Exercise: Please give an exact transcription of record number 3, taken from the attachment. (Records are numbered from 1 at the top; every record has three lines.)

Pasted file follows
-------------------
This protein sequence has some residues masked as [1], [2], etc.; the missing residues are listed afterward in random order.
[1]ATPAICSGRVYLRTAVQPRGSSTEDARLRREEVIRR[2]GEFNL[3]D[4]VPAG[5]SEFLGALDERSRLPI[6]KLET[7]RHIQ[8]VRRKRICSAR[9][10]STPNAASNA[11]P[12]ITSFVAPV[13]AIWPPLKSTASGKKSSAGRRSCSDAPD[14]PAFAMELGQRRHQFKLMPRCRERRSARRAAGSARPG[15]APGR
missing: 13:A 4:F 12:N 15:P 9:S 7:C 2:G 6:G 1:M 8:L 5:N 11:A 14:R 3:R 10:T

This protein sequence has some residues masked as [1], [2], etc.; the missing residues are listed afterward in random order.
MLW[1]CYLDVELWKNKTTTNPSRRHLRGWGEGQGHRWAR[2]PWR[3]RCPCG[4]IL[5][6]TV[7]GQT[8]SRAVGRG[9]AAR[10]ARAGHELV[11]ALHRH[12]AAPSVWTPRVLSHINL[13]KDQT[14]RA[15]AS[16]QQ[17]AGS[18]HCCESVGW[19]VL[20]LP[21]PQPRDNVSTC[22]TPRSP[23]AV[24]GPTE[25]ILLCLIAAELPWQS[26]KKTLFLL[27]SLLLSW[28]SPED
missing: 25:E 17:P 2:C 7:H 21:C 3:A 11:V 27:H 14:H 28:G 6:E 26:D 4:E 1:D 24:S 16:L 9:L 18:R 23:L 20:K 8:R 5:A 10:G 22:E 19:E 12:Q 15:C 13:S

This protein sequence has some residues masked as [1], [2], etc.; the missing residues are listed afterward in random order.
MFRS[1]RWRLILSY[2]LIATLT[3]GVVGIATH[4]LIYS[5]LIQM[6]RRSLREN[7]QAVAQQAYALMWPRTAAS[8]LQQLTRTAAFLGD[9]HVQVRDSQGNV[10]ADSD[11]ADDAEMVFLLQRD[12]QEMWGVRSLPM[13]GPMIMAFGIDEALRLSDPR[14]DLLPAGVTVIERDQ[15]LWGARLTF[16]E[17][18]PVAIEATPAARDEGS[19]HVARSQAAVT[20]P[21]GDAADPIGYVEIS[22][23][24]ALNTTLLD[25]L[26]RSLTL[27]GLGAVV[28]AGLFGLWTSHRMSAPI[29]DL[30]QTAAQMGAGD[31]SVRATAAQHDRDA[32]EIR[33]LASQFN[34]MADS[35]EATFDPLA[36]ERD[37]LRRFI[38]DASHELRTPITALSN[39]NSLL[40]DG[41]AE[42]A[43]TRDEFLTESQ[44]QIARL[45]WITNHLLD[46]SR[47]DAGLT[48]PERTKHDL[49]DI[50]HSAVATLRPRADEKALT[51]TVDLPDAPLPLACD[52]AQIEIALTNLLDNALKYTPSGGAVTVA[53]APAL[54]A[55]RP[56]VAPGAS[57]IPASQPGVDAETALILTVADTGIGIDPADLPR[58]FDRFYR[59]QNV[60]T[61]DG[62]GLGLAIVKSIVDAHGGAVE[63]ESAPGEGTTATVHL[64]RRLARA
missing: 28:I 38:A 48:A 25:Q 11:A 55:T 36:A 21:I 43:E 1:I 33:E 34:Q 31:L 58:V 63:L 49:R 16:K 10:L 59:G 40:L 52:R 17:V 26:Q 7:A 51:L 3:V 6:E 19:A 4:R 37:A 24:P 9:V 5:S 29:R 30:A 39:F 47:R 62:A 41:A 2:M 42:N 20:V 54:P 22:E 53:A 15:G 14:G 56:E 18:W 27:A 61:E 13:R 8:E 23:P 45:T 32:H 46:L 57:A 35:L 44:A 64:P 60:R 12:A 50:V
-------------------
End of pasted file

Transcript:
This protein sequence has some residues masked as [1], [2], etc.; the missing residues are listed afterward in random order.
MFRS[1]RWRLILSY[2]LIATLT[3]GVVGIATH[4]LIYS[5]LIQM[6]RRSLREN[7]QAVAQQAYALMWPRTAAS[8]LQQLTRTAAFLGD[9]HVQVRDSQGNV[10]ADSD[11]ADDAEMVFLLQRD[12]QEMWGVRSLPM[13]GPMIMAFGIDEALRLSDPR[14]DLLPAGVTVIERDQ[15]LWGARLTF[16]E[17][18]PVAIEATPAARDEGS[19]HVARSQAAVT[20]P[21]GDAADPIGYVEIS[22][23][24]ALNTTLLD[25]L[26]RSLTL[27]GLGAVV[28]AGLFGLWTSHRMSAPI[29]DL[30]QTAAQMGAGD[31]SVRATAAQHDRDA[32]EIR[33]LASQFN[34]MADS[35]EATFDPLA[36]ERD[37]LRRFI[38]DASHELRTPITALSN[39]NSLL[40]DG[41]AE[42]A[43]TRDEFLTESQ[44]QIARL[45]WITNHLLD[46]SR[47]DAGLT[48]PERTKHDL[49]DI[50]HSAVATLRPRADEKALT[51]TVDLPDAPLPLACD[52]AQIEIALTNLLDNALKYTPSGGAVTVA[53]APAL[54]A[55]RP[56]VAPGAS[57]IPASQPGVDAETALILTVADTGIGIDPADLPR[58]FDRFYR[59]QNV[60]T[61]DG[62]GLGLAIVKSIVDAHGGAVE[63]ESAPGEGTTATVHL[64]RRLARA
missing: 28:I 38:A 48:A 25:Q 11:A 55:T 36:A 21:I 43:E 1:I 33:E 34:Q 31:L 58:V 63:L 49:R 16:K 10:L 59:G 40:L 52:R 17:V 26:Q 7:A 51:L 3:V 6:E 19:A 4:R 37:A 24:P 9:V 5:S 29:R 30:A 39:F 47:R 62:A 41:A 2:M 42:N 20:V 54:P 22:E 53:A 15:G 14:G 56:E 18:W 27:A 61:E 13:R 8:E 23:P 45:T 32:H 46:L 57:A 35:L 44:A 64:P 60:R 12:A 50:V